Nando Di Fino - The Athletic

A couple of years ago, we expected Carlos Correa and Byron Buxton to be perennial fantasy studs. You secured them both in rounds 10-11. How do you weigh risk vs reward when picking players like these?
I think by that part of the draft, you have to take a shot. Correa is going to have depressed value because we're all human and hate the Astros, but he's somehow avoided the scorn that Altuve and a few others have. Although in pure baseball terms, I'm banking on him not being hurt this year. Hopefully, he gets 150 healthy games in and returns to form.

Buxton is still only 26 and still doesn't have that 475 at-bat season. Once we hit these double-digit rounds, you have to weigh the risk of injury against the potential. And if this is the year he comes in, stays healthy, and gets 40 steals.. awesome. I'm in for that. If he doesn't, I think the downside here is greater than Correa's, as Correa has at least shown some BA skill in the past and I can maybe get .280 out of him, even in a bad season. Buxton seems capped, to me, at around .265 (although a new hitting coach might change that).

Were you surprised Shohei Ohtani fell to round 8 and are you worried about an innings limit on the pitching side?

I really was, especially in this format where there's only one Ohtani. And I'm not worried... I guess I'm "cognizant" of it. I read that there might be a loophole where he can bat, then get optioned for a rehab pitching start, then come back up and hit again. So as long as I have the bat side in the lineup for a while, I'm content. Once he starts pitching, it'll be like trading for a starter, but giving up nobody, as I can keep the bat whenever I want it in there, too. I like the flexibility, basically. And to be totally honest, it makes things a little more fun.

 

Ariel Cohen - Fangraphs / RotoBaller

Why are you confident that Juan Soto is worth the ninth overall pick in favor of guys who provide more speed like Turner/Story or taking an ace like Scherzer/Verlander.

I don’t think about Soto as the “9th overall pick.” My selection of him had to do more with the options available to me at the time. As per my recent article on Finding Combo Value Players Using Z-Score, Juan Soto has four projected categories with a Z-Score of over +1.00, and the fifth category (SB) is still above the pool average. That’s a great skills composition.

I don’t feel that you NEED to take a speedster in the first round. I think that it is more important to bank reliable stats. Soto will get that bank, PLUS he will get double-digit swipes. Shortstop is a very deep position this year. I’d rather take an OF early on if similarly priced. In 12-team leagues, I don’t feel the need to take a starter in the first round, as the waiver wire will be tapped quite a bit. I would have taken Cole/deGrom if they fell to me, but for Verlander/Scherzer -  I have a small fear of injury/age issues and it bumped them below Soto.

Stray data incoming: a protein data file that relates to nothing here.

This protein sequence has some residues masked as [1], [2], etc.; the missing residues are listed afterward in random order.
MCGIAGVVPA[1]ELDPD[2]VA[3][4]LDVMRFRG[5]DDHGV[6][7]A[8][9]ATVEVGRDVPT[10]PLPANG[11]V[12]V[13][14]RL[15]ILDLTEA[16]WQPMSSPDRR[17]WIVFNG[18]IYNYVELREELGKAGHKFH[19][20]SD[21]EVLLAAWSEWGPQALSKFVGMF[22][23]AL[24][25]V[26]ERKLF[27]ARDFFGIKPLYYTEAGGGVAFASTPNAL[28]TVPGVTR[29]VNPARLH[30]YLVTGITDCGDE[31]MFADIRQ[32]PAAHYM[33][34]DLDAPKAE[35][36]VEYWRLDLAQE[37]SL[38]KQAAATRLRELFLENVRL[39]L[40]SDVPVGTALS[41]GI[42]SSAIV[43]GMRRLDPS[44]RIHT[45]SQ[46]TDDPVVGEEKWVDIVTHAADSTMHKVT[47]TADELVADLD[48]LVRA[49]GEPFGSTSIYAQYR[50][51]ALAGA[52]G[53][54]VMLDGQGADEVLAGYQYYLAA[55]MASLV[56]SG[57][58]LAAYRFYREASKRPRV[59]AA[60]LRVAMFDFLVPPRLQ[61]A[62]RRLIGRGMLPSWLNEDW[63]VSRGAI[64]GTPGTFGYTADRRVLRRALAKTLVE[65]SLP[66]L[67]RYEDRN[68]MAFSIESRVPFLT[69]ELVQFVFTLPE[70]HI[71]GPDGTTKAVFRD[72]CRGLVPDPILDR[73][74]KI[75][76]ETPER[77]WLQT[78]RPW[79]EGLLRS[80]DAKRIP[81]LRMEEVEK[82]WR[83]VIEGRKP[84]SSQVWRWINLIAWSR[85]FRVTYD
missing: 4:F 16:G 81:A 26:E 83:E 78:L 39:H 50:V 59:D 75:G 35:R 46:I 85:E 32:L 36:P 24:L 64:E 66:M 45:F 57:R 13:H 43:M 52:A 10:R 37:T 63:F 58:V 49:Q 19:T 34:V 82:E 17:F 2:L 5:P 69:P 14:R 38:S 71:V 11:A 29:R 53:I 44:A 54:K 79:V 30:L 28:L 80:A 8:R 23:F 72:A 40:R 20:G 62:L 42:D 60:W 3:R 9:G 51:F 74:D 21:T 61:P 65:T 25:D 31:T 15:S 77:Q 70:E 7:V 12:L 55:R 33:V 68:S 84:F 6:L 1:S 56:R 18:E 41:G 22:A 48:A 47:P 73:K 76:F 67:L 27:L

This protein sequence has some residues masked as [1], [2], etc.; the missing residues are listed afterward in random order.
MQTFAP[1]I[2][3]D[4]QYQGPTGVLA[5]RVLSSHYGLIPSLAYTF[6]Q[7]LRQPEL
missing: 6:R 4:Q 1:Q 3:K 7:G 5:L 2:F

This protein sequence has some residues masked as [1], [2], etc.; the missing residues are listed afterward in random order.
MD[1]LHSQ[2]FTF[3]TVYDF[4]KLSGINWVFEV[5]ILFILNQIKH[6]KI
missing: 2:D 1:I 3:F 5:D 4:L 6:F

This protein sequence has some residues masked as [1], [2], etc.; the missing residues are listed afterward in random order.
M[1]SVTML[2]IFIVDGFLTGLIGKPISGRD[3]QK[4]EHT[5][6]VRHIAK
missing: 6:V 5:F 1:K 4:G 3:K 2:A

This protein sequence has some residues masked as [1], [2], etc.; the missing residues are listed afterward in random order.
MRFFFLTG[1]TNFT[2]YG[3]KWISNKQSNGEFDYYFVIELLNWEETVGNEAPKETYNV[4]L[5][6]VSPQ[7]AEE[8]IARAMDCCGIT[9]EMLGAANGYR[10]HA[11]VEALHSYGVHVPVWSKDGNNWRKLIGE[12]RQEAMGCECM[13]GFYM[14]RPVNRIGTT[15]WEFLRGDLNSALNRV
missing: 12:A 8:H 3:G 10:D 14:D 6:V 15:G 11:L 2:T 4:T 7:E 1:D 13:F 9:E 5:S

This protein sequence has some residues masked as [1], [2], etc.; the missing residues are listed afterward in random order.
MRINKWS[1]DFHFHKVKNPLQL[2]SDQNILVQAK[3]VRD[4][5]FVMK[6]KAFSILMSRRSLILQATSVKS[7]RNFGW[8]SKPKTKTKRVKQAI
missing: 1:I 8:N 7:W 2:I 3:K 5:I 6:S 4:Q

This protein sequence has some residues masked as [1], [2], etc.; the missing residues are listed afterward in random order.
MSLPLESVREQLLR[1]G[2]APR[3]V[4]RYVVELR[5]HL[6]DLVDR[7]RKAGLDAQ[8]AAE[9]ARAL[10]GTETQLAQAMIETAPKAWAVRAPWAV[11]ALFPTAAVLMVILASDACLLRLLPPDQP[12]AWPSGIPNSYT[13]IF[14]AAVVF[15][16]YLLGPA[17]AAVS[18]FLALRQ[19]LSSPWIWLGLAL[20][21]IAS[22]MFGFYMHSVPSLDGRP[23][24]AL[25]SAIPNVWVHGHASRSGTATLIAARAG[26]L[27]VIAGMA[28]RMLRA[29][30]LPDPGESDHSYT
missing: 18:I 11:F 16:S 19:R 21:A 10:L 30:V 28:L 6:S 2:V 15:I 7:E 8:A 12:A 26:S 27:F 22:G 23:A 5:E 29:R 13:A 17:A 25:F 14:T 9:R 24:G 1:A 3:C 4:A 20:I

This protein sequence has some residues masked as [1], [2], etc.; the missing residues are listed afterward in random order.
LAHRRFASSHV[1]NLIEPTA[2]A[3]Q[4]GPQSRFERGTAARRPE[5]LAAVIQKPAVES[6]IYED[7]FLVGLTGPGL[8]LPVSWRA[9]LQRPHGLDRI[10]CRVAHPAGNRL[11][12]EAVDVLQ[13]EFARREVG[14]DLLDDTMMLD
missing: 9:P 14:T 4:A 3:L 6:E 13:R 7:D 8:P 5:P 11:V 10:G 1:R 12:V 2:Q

Since you are the man behind ATC projections, I'm curious which of your mid-to-late-round picks were data-driven decisions based on potential earnings and which were "gut feel" picks?

Franmil Reyes to me was pushed up via “gut feel.” Projections see him as a mid-30 HR player, but I would be the over on projected totals, and 40-45 HR are in play. Same with Rougned Odor. I think he’s a 30/10 player who’s BA projection is far too light. Eric Hosmer was a data-driven decision. His value was immense for the round selection. He actually came up as the most valuable player to take about 1-2 rounds prior. Renato Nunez was also data-driven. ATC projections are high on him – and I went with the numbers for his selection!

 

Chris Towers - CBS Sports

You went the discount closer route with Giovanny Gallegos and Wade Davis and only one expert waited longer to take a reliever. Do you make it a point to de-prioritize saves on draft day?

My strategy this year is to either target bounce-back candidates — Edwin Diaz and Craig Kimbrel, primarily, but also Sean Doolittle — or to wait as long as I can. In Davis and Gallegos, I managed to acquire relievers with two very different concerns: Davis has the job for now, but may be washed up; Gallegos certainly seems to have the skill, but may not have the job. However, given that you can expect roughly half or more of all Opening Day closers to lose their job at some point in any given season, it just doesn't make much sense to invest much in the position, especially in a year when many of the "safer" options have limited track records of viability.

Do you worry that players who broke out last year like Ketel Marte, Josh Bell, Lucas Giolito, and Jorge Soler could face serious regression this year?